Much has been said about the dangers of distracted driving and how texting and driving is emerging as the most common cause of distracted driving accidents. However, new research is pointing to another cause of distracted driving accidents-documenting a car accident as driving by it.
According to the National Safety Council, 71% of drivers confessed to taking a picture of a car accident as they drove by it and texting it to friends. That is almost three times the 24% of drivers who reported texting and driving under normal conditions. While 60% of people are posting about crashes on social media, two-thirds have also admitted to emailing about it. As Olympia residents can imagine, the results of this distraction is deadly, as there are more vehicles on the road at the time and more chances of causing a tragic scenario.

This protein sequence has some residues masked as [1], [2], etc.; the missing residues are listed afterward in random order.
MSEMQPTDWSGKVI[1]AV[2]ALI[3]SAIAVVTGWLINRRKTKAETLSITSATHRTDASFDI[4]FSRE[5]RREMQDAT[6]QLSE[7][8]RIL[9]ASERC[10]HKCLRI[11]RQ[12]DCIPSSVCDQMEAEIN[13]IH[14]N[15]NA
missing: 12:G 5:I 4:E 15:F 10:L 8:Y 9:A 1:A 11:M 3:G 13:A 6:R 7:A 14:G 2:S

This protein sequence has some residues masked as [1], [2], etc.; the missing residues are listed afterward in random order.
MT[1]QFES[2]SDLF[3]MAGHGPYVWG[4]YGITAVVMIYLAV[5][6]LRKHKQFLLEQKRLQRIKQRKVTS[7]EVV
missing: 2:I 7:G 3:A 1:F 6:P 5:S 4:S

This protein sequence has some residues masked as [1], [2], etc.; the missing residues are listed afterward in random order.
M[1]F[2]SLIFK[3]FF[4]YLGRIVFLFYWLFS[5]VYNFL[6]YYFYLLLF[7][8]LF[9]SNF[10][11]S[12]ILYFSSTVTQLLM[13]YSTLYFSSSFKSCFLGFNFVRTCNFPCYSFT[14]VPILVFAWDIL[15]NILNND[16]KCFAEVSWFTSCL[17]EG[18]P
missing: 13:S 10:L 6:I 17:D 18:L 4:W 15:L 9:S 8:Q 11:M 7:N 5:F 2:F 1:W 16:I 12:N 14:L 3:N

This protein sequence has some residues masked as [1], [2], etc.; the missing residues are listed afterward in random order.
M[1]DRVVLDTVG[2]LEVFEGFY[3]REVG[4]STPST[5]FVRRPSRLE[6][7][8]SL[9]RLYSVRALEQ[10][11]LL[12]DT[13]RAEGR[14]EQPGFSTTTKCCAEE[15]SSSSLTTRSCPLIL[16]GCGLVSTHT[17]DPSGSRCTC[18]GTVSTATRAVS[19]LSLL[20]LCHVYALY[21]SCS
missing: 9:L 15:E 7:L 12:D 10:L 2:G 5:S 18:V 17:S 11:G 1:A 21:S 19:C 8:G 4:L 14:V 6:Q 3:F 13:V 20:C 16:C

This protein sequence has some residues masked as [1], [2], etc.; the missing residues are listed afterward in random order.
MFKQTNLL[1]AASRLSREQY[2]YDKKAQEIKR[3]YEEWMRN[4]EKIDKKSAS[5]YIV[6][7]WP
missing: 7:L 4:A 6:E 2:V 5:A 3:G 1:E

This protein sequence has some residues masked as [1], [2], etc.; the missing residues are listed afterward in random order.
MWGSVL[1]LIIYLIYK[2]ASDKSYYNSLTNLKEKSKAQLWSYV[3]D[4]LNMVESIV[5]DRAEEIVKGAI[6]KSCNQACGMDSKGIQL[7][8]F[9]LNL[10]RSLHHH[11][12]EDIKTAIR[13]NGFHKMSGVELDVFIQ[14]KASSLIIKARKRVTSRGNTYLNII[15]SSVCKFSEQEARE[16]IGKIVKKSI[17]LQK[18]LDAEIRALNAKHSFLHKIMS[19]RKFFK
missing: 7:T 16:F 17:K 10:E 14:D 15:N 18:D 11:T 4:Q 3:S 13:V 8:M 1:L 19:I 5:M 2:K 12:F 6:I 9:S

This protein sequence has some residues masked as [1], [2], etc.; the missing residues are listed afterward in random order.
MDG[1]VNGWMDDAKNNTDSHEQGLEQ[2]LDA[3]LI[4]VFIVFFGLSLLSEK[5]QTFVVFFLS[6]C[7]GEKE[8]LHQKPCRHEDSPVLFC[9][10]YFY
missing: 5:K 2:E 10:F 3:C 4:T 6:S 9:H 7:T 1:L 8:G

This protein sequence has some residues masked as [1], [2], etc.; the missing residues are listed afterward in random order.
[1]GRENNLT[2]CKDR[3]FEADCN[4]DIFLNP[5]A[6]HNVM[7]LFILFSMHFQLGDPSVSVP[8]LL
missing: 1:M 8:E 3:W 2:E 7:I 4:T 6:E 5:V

Forty first responders died last year at accident scenes, up 40% from the year before. Sixteen percent of drivers have admitted they either struck or were about to strike a first responder on the roadside. Already this year, 21 have died, including 10 police officers. Though every state has a move-over law-a law that requires drivers to move over to first responders have space to complete their duties-officers say they have seen drivers lean out of windows to take pictures and most often ignore the law.
When someone becomes injured in a car accident, he or she is likely to suffer property damage or personal injury that can have a significant impact on their life. Depending on the circumstances that led up to the accident victim's car accident, it might be possible to pursue either a personal injury or workers' compensation suit.